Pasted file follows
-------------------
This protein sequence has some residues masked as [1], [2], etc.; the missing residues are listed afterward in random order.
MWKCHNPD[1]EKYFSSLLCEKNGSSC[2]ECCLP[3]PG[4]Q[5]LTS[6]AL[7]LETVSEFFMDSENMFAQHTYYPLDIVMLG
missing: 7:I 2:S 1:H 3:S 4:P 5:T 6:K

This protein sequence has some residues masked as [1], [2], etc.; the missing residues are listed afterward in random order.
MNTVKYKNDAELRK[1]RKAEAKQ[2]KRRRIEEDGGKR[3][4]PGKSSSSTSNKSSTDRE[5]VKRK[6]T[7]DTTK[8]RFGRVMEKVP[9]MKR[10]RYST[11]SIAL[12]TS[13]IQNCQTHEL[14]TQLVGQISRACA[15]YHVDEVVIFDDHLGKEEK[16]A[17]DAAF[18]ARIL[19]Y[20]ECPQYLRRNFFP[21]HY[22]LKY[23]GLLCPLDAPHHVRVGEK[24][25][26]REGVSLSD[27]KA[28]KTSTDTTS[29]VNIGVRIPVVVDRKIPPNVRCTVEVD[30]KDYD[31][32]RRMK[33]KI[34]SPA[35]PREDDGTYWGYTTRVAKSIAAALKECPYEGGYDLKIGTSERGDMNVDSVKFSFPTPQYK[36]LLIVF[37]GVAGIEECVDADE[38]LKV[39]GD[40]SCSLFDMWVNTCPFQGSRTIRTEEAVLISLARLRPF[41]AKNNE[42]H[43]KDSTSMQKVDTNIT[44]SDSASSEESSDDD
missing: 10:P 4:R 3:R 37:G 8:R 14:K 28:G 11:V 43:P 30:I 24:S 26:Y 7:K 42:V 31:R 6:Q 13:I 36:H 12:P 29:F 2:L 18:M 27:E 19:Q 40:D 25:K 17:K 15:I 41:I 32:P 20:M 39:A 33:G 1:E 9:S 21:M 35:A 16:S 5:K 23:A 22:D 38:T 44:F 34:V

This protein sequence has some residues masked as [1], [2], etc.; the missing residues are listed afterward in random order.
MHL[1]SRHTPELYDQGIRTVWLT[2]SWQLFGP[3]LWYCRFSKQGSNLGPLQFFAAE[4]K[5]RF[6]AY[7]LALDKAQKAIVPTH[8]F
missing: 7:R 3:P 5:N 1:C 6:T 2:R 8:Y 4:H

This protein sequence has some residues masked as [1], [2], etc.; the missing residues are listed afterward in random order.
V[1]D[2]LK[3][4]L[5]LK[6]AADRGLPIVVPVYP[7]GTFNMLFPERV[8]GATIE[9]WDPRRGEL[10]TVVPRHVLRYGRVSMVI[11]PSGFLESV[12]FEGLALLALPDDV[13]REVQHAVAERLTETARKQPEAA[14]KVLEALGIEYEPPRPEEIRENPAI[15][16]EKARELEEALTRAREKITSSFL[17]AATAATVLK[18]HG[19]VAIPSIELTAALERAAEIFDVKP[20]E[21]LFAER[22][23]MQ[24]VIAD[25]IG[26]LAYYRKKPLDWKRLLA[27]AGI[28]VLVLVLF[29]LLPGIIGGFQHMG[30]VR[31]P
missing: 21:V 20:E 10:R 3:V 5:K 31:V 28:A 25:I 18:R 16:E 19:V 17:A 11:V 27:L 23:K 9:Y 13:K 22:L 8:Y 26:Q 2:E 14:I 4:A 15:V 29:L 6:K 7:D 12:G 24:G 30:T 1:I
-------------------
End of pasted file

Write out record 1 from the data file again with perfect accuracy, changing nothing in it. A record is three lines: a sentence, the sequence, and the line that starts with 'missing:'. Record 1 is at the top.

This protein sequence has some residues masked as [1], [2], etc.; the missing residues are listed afterward in random order.
MWKCHNPD[1]EKYFSSLLCEKNGSSC[2]ECCLP[3]PG[4]Q[5]LTS[6]AL[7]LETVSEFFMDSENMFAQHTYYPLDIVMLG
missing: 7:I 2:S 1:H 3:S 4:P 5:T 6:K